CEBRA completes the Mesterfjellet School in Larvik, Norway
The new Mesterfjellet School and Family Centre in Larvik, Norway is a collaboration between Danish architecture office CEBRA and Norwegian collaborators, Various Architects, SPINN Arkitekter and landscape architects Østengen & Bergo. The sustainable, energy-efficient building has been designed with the learning and teaching environment in mind. The school creates an environment for a lively, multifaceted and flexible educational space.
The central atrium with views of the playground allows natural daylight to flood in, creating a central space from which the classrooms are spread vertically. This transparent and unusual organisation combines the best qualities from traditional compact atrium schools. The flagship magenta stairway spirals up through the space to create an inviting and exciting path for the students. Along with specialised teaching spaces, there are also seating niches for socialising or studying, and larger storytelling and meeting areas.
The central open space is clad with perforated wooden panels that provide sound absorption. The panels are decorated with motifs depicting images from scientific history, Nordic mythology, and musical elements.
The new school was built to connect to a pre-existing multi-function sports and swimming centre, and includes a Family Centre, which houses local health and social care services.
Mesterfjellet School and Family Centre was designed with a minimal building footprint to allow maximum use of the urban site for playgrounds, sports facilities and outdoor learning spaces which benefit both the school and the local area as a whole. The outdoor areas are comprised of the entrance plaza, atrium, playground and sports zone. The atrium to the south was designed around a massive existing Tilia tree that fills the space. Playground areas are divided into geometrical islands with age differentiated apparatus, while the sports zone contains a football pitch, an obstacle course and a climbing tower. In addition to the central Tilia tree, two other large existing trees were saved on site and a series of new trees have been planted to strengthen the green structure and give a greater biodiversity to the area. Rainwater is treated on site with surface capture and integrated permeable drainage areas.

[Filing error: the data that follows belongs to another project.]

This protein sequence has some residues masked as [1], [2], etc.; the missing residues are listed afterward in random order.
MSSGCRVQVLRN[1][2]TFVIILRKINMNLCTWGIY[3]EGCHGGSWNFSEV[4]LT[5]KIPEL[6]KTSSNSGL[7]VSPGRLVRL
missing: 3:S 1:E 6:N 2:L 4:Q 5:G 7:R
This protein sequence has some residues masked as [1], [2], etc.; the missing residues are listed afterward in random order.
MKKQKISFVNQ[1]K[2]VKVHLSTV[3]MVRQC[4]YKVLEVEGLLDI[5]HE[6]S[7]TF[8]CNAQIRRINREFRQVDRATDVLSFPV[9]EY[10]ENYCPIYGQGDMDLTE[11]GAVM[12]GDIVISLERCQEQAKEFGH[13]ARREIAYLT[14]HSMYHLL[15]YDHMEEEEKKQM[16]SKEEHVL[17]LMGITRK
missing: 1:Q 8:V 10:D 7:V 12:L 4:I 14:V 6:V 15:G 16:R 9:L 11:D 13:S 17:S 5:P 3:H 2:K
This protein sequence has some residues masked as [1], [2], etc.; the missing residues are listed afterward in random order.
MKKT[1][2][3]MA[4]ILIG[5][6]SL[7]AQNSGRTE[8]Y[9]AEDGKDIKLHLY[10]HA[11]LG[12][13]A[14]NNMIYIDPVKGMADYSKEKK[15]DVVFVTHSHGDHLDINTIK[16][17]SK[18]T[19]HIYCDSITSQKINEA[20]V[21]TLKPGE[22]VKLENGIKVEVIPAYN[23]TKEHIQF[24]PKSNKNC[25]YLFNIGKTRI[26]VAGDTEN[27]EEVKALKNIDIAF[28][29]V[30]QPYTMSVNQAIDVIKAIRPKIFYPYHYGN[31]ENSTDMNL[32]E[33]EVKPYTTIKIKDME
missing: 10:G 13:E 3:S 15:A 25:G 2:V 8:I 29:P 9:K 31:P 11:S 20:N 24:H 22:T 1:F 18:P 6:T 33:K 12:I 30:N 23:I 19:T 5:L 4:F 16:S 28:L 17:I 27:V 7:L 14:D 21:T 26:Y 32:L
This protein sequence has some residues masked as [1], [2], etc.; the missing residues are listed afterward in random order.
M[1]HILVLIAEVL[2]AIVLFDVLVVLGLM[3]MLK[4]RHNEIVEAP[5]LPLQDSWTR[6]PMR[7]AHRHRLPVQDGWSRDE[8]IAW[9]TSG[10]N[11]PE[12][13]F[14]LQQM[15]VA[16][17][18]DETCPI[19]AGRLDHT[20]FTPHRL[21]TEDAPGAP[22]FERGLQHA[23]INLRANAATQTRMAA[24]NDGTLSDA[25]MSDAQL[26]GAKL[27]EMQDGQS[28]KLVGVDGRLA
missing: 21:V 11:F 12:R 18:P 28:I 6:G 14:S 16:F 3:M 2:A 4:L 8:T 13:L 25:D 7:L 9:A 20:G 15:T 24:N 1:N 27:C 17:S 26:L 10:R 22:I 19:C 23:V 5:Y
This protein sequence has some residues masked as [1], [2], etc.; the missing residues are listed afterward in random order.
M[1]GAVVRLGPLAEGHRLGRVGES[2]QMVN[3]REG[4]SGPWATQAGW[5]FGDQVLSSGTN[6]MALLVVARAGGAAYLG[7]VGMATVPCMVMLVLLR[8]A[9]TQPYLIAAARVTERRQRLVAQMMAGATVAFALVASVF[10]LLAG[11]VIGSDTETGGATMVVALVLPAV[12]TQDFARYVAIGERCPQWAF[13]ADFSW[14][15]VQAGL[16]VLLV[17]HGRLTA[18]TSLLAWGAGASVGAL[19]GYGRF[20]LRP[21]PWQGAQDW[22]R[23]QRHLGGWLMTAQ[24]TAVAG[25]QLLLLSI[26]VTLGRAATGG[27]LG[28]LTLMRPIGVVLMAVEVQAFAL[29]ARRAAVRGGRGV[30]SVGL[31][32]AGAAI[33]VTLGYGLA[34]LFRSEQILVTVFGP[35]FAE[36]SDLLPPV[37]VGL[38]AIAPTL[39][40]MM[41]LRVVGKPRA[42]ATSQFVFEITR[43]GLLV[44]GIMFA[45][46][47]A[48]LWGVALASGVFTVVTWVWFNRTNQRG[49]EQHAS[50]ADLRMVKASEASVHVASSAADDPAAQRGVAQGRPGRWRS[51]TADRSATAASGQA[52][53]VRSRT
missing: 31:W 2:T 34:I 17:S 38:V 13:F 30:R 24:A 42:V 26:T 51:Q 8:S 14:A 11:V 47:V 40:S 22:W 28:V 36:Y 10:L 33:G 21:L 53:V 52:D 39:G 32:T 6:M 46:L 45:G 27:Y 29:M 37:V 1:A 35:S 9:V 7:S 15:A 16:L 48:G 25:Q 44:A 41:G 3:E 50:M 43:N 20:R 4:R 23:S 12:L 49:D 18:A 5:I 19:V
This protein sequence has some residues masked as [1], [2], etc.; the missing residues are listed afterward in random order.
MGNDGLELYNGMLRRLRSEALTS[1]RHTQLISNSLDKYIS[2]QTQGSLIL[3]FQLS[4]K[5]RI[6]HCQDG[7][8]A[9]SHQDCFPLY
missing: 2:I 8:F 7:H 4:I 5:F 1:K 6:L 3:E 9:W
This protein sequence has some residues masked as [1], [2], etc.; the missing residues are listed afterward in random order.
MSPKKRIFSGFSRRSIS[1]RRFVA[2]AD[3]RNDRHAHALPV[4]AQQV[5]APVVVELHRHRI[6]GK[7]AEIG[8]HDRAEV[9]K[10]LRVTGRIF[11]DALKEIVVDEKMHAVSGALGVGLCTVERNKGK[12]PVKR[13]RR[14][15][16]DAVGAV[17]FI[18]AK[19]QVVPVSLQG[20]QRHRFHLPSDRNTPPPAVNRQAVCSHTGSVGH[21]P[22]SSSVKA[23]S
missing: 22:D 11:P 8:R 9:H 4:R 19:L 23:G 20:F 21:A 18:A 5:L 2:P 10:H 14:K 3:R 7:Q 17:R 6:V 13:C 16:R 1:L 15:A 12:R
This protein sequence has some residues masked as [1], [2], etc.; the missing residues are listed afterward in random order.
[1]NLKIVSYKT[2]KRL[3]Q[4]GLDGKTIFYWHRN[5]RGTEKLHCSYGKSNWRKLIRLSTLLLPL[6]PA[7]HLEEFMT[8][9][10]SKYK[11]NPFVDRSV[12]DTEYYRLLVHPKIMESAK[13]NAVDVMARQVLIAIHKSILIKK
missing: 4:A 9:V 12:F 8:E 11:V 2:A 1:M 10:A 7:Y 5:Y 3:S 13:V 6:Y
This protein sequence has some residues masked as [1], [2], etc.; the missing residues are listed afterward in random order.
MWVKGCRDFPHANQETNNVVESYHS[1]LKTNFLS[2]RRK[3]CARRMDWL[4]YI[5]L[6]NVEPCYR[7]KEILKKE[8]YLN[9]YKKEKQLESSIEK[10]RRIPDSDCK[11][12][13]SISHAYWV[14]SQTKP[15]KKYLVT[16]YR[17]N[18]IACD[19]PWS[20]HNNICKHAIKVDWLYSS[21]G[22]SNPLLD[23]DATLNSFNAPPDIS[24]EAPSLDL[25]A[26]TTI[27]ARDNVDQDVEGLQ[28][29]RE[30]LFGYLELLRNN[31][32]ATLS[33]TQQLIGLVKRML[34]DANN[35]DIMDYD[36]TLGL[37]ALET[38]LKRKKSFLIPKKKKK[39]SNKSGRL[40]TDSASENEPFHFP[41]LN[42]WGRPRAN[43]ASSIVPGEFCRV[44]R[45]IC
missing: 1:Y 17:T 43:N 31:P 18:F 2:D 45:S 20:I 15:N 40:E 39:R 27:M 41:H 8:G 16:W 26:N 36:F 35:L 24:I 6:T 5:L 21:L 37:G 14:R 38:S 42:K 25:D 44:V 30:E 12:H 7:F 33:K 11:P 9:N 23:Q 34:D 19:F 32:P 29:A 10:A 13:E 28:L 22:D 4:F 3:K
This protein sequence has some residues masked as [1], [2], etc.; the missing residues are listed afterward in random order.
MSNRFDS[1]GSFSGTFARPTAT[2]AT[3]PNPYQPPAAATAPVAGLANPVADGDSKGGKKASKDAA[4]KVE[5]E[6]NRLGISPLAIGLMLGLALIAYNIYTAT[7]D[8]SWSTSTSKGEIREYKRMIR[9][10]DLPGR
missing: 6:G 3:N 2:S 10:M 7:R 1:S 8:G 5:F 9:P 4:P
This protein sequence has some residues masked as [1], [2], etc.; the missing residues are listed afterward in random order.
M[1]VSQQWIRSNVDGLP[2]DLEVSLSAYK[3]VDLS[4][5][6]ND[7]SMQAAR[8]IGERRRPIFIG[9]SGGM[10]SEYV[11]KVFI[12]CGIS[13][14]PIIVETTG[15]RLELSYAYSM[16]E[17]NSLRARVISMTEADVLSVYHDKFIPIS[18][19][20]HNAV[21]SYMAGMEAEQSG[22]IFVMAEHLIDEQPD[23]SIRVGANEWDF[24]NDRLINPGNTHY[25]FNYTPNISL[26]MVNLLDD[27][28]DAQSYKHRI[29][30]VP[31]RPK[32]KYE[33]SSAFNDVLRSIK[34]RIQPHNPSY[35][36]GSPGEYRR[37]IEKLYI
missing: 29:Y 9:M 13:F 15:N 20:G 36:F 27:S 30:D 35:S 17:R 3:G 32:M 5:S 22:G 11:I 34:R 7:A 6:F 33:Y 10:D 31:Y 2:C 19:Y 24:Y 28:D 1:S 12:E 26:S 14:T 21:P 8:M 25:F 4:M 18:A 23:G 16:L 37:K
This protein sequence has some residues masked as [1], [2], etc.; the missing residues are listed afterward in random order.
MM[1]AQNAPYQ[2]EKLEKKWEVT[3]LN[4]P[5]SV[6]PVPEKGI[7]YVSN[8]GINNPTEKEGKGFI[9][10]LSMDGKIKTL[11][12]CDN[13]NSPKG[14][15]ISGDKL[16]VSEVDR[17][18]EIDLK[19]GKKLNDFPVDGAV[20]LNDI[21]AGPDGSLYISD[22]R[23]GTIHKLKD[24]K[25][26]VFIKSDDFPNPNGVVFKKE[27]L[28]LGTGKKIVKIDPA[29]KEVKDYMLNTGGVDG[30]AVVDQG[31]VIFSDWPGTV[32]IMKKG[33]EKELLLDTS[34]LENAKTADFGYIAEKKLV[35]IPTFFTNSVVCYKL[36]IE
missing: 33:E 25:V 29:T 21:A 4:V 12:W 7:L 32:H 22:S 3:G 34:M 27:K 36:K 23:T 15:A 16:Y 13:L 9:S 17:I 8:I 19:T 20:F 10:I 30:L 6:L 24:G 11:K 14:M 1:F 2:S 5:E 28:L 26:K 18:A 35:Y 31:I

Wood is used extensively throughout the building to give the school a warm Nordic palette. The exteriors of the heavily insulted outside walls are clad with vertical boards in varying widths of Kebony, a maintenance-free thermo-treated wood.
The building’s wooden exterior will patina to a silvery-grey over time allowing the building to blend in with Larvik’s landscape.
The architects state that good interior climate and energy efficiency has been central to the design and engineering of Mesterfjellet School. The building features an advanced hybrid-ventilation system that combines mechanical ventilation and natural ventilation through the use of computer controlled automated windows. Sensors in each room and a weather station on the roof are used to balance and control the windows based upon the air-quality of each room and outdoor conditions.
Practical, functional, beautiful and bright, the Mesterfjellet School provides an inspirational and interesting place for teaching and learning. What lucky students who get to study there!